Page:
Culinary school helps students to discover the basics of cooking, so they’ll have their foundational knowledge to fall back on when things seem to spiral out of control. With their hands-on practice in mise en place, organization, problem solving, and much more, students will come from a place of knowledge instead of confusion.

joseph-khan“Being at Escoffier taught me to be flexible and to keep pushing through even if everything is going down. [It] taught me how to become the leader and get each task done.” Joseph Han, Boulder Pastry Arts graduate

What If This Doesn’t Sound Like Me?

If this doesn’t sound like you, does that mean you can’t have a culinary career? Absolutely not!

First of all, remember that not all kitchens are the same, and the level of intensity can vary dramatically from one to another. So it’s absolutely possible to work in a slower-paced restaurant kitchen.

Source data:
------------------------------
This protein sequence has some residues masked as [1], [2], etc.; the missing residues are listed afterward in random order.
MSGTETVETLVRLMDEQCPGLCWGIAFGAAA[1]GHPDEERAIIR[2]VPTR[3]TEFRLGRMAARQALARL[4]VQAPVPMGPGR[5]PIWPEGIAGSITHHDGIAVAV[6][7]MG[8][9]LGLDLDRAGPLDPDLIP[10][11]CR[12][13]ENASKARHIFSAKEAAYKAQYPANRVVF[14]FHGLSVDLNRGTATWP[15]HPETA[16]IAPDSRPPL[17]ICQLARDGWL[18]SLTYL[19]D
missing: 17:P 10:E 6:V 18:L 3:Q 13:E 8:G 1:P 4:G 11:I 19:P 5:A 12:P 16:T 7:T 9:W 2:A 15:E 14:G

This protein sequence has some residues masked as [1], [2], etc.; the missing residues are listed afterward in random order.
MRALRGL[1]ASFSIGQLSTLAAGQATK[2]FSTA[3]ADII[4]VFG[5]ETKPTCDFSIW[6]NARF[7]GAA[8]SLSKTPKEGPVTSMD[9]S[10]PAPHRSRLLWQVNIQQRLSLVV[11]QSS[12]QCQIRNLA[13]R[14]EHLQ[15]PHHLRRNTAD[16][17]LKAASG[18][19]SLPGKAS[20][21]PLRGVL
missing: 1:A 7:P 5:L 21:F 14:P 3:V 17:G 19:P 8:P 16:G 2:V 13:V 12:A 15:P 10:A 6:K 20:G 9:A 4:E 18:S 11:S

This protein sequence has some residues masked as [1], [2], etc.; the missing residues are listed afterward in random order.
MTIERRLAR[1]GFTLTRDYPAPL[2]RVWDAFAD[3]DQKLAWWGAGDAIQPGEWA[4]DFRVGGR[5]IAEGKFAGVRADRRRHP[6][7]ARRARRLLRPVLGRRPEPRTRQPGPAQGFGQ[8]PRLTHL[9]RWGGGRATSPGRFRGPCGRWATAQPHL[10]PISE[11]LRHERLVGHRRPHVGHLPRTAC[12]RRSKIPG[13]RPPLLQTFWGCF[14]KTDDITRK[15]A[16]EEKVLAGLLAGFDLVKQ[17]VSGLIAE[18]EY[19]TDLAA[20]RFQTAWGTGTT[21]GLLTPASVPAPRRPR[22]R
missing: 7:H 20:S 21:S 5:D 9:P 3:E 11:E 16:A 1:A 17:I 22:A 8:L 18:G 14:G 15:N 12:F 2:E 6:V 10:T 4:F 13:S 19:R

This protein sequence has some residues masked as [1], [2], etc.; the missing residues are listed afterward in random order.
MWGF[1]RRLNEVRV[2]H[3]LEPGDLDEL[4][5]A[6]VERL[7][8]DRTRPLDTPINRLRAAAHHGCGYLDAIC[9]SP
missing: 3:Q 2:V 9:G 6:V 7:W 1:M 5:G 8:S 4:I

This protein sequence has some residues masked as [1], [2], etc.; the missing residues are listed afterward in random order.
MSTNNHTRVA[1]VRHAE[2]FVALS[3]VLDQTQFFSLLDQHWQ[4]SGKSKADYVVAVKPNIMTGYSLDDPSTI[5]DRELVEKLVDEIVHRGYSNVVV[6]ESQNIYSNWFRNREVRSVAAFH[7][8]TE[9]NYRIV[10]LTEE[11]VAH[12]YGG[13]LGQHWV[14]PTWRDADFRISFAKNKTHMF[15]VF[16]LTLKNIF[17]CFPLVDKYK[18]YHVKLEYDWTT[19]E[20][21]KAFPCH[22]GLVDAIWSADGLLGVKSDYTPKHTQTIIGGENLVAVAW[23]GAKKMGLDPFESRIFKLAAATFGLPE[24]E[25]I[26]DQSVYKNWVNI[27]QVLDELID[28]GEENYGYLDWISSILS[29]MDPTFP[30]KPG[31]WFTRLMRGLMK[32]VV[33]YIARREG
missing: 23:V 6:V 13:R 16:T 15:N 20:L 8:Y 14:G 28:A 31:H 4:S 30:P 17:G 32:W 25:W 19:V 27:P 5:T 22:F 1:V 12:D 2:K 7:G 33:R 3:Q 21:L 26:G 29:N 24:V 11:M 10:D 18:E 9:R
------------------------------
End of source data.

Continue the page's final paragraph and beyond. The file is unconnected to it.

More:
Male chef cutting onions
Plus, there is a wide range of alternative culinary careers that a culinary education can prepare you for. You don’t have to work in a restaurant kitchen at all, if that’s not your goal. You could be a recipe developer, an artisanal food producer, a food photographer, a wholesale baker…the list goes on and on.

Come Prepared

In the fast-paced, chaotic environment of a working kitchen, it can be hard to get a good explanation or demonstration of a technique from a supervisor or co-worker.

That’s why a focused culinary education is so valuable. It’s a time when you’re expected to be a beginner and ask questions. Chef Instructors are there to help you — not to serve food to hungry customers. This education can help students to dive right in to the high-speed kitchen setting when they complete their programs.

Take the next steps toward this exciting world with a culinary education from Escoffier!